You need to ask about these instances, so that together you and the student can identify what features allow these exceptions happen. Preferred future - To find out where the client wants to get to, the therapist needs to build up a picture of a preferred future, without the problem that has led them to seek help.

The Miracle Question was devised with this in mind. ‘Suppose that tonight, while you are sleeping, a miracle happens and the problem that has been troubling you sorts itself out overnight. What would you see the next morning that would let you know the miracle had happened?’
Miracles are not always the well formed, realistic and concrete goals the therapist is aiming to identify, rather they point the way. Scaling questions – These questions provide a useful technique for moving from miracle to goal.
For example, ‘On a scale of 0 to 10, where 0 represents the worst things have been and 10 is after the miracle, where would you say you are today?’

It is unusual, although not unknown, for individuals to answer 0 to a rating question and so a further exploration of the path to a solution can be made. Towards the end – Compliments about the client’s strengths, resources, solution building activities and related personal qualities are highlighted.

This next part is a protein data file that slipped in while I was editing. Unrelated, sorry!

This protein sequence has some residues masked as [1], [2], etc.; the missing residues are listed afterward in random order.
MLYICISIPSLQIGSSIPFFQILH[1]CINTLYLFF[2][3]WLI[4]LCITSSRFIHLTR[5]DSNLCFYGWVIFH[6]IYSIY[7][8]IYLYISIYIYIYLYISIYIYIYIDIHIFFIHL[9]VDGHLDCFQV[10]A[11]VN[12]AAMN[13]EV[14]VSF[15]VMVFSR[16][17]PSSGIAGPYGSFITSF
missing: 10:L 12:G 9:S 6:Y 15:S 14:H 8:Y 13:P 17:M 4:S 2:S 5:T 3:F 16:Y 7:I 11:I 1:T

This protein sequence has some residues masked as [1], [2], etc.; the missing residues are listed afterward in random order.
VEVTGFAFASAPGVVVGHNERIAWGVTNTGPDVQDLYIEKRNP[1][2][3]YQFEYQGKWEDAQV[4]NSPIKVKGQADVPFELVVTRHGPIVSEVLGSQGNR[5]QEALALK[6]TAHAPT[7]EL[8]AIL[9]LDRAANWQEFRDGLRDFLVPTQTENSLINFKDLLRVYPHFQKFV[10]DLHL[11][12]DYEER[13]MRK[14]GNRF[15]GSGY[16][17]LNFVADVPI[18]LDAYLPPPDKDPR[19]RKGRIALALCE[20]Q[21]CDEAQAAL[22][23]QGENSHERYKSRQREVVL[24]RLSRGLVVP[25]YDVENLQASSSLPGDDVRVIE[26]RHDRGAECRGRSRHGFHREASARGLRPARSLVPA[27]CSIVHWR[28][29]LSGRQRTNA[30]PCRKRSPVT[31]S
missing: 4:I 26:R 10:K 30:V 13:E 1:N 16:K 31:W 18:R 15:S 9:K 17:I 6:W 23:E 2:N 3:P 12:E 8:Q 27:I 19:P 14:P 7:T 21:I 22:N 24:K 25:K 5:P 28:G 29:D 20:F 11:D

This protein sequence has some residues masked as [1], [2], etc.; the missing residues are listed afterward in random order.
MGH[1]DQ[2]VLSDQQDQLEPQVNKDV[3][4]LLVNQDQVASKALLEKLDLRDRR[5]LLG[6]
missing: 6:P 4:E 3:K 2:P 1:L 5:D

An attempt is made to acknowledge the problem in a non-blaming and non-pathologising way. Tasks may be given, usually in the form of a suggestion to notice what is already helping to move the client towards a solution, to carry on and to build on partial successes. Positives Some features of SFT are particularly child friendly. Children are frequently apprehensive about meetings that have arisen because of problems involving them. They may expect to be criticised or punished and be reluctant to say anything lest they draw attention to themselves. SFT’s non-blaming attitude, together with problem free talk and exception gathering, serves to widen the perspective, reminding all concerned that there is more to the child, parents and teachers than the problem. The language of SFT is concrete and relatively easy for even young children to grasp. Therapists rarely ask ‘Why’ questions. Children usually cannot answer questions about the reasons for their actions and their failure to do so tends to be a source of frustration. SFT concentrates instead on the ‘how, when, what and where’ of solutions. The approach utilises the imaginations of children, through the miracle question and other techniques for visualising the future. Students wishes for the future are respected, even when challenging the views of adults who have actively sought help. Negatives Early writing on the subject of SFT did not include specific reference to gender, culture, ethnicity, ability, sexuality or other differences of importance to clients. Two commonly asked questions in SFT workshops are ‘does it work?’ and ‘how brief is it?’ While there are some encouraging reports suggesting that SFT can be effective or more effective than other successful interventions, and in fewer sessions, more research is definitely needed. Success from SFT may take longer than just one or two sessions. It therefore may not be the most appropriate approach to certain issues. SFT is an approach which is very much structured around a set approach. If problems are encountered throughout the sessions they can damage the success and progress of the student. During the STF process the individuals problems and their histories are not taken into account, even though acknowledgement of these problems and of resulting distress may be important for many clients.